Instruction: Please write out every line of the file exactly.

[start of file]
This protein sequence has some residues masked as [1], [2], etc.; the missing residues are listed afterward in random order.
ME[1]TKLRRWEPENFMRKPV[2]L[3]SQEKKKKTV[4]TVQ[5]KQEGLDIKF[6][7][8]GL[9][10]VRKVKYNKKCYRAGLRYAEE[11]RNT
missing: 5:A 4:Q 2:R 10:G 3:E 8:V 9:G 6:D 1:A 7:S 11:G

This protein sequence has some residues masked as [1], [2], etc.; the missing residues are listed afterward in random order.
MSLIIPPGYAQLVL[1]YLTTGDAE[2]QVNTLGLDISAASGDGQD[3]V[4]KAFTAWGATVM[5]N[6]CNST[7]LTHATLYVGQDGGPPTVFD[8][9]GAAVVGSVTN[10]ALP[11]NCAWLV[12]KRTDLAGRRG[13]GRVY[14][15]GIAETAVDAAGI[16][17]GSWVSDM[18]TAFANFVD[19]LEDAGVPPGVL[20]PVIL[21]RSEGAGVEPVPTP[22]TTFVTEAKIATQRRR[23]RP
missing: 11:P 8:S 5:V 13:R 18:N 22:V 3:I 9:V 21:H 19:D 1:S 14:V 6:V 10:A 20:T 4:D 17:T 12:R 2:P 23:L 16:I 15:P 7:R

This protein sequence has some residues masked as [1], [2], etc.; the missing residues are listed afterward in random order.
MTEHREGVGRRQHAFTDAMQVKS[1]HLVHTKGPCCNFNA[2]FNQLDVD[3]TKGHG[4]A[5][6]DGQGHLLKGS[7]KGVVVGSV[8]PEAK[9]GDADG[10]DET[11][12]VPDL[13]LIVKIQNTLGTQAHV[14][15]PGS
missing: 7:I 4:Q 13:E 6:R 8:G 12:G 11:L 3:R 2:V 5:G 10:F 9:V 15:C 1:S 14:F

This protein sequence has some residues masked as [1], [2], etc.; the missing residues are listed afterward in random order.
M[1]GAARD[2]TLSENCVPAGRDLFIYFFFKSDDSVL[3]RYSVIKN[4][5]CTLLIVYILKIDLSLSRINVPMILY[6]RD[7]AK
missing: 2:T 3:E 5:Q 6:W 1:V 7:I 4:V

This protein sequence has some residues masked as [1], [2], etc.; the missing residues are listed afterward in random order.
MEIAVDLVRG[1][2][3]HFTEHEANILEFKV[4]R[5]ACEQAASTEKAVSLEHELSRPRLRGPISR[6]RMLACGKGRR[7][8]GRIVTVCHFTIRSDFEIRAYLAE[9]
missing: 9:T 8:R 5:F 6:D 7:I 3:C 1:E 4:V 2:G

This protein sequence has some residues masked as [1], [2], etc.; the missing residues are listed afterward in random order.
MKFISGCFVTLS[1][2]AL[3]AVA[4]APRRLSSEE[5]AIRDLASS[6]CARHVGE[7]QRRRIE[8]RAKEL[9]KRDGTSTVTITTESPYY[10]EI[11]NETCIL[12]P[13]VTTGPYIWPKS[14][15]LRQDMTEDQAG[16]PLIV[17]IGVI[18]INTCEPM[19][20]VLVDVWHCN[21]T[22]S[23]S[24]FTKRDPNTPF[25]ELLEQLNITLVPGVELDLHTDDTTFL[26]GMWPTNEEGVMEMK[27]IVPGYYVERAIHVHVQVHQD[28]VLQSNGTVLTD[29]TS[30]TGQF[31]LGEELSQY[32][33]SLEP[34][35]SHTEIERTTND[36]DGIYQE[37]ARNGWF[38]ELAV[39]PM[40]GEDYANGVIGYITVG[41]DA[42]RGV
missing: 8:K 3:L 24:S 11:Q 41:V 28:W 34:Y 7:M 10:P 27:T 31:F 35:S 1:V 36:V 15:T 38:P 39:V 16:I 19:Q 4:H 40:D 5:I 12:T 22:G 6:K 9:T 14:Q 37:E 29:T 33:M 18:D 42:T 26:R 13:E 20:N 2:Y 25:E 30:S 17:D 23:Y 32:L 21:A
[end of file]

This protein sequence has some residues masked as [1], [2], etc.; the missing residues are listed afterward in random order.
ME[1]TKLRRWEPENFMRKPV[2]L[3]SQEKKKKTV[4]TVQ[5]KQEGLDIKF[6][7][8]GL[9][10]VRKVKYNKKCYRAGLRYAEE[11]RNT
missing: 5:A 4:Q 2:R 10:G 3:E 8:V 9:G 6:D 1:A 7:S 11:G

This protein sequence has some residues masked as [1], [2], etc.; the missing residues are listed afterward in random order.
MSLIIPPGYAQLVL[1]YLTTGDAE[2]QVNTLGLDISAASGDGQD[3]V[4]KAFTAWGATVM[5]N[6]CNST[7]LTHATLYVGQDGGPPTVFD[8][9]GAAVVGSVTN[10]ALP[11]NCAWLV[12]KRTDLAGRRG[13]GRVY[14][15]GIAETAVDAAGI[16][17]GSWVSDM[18]TAFANFVD[19]LEDAGVPPGVL[20]PVIL[21]RSEGAGVEPVPTP[22]TTFVTEAKIATQRRR[23]RP
missing: 11:P 8:S 5:V 13:R 18:N 22:V 3:I 9:V 21:H 19:D 1:S 14:V 6:V 10:A 20:T 4:D 17:T 12:R 2:P 23:L 16:I 15:P 7:R

This protein sequence has some residues masked as [1], [2], etc.; the missing residues are listed afterward in random order.
MTEHREGVGRRQHAFTDAMQVKS[1]HLVHTKGPCCNFNA[2]FNQLDVD[3]TKGHG[4]A[5][6]DGQGHLLKGS[7]KGVVVGSV[8]PEAK[9]GDADG[10]DET[11][12]VPDL[13]LIVKIQNTLGTQAHV[14][15]PGS
missing: 7:I 4:Q 13:E 6:R 8:G 12:G 11:L 3:R 2:V 5:G 10:F 9:V 15:C 1:S 14:F

This protein sequence has some residues masked as [1], [2], etc.; the missing residues are listed afterward in random order.
M[1]GAARD[2]TLSENCVPAGRDLFIYFFFKSDDSVL[3]RYSVIKN[4][5]CTLLIVYILKIDLSLSRINVPMILY[6]RD[7]AK
missing: 2:T 3:E 5:Q 6:W 1:V 7:I 4:V

This protein sequence has some residues masked as [1], [2], etc.; the missing residues are listed afterward in random order.
MEIAVDLVRG[1][2][3]HFTEHEANILEFKV[4]R[5]ACEQAASTEKAVSLEHELSRPRLRGPISR[6]RMLACGKGRR[7][8]GRIVTVCHFTIRSDFEIRAYLAE[9]
missing: 9:T 8:R 5:F 6:D 7:I 3:C 1:E 4:V 2:G

This protein sequence has some residues masked as [1], [2], etc.; the missing residues are listed afterward in random order.
MKFISGCFVTLS[1][2]AL[3]AVA[4]APRRLSSEE[5]AIRDLASS[6]CARHVGE[7]QRRRIE[8]RAKEL[9]KRDGTSTVTITTESPYY[10]EI[11]NETCIL[12]P[13]VTTGPYIWPKS[14][15]LRQDMTEDQAG[16]PLIV[17]IGVI[18]INTCEPM[19][20]VLVDVWHCN[21]T[22]S[23]S[24]FTKRDPNTPF[25]ELLEQLNITLVPGVELDLHTDDTTFL[26]GMWPTNEEGVMEMK[27]IVPGYYVERAIHVHVQVHQD[28]VLQSNGTVLTD[29]TS[30]TGQF[31]LGEELSQY[32][33]SLEP[34][35]SHTEIERTTND[36]DGIYQE[37]ARNGWF[38]ELAV[39]PM[40]GEDYANGVIGYITVG[41]DA[42]RGV
missing: 8:K 3:L 24:S 11:Q 41:V 28:W 34:Y 7:M 10:P 27:T 31:F 35:S 1:V 36:V 15:T 38:P 39:V 16:I 19:Q 4:H 40:D 5:I 12:T 22:G 6:K 9:T 14:Q 37:E 29:T 33:M 18:D 42:T 26:R 13:E 20:N 2:Y 25:E 30:S 17:D 23:Y 32:L 21:A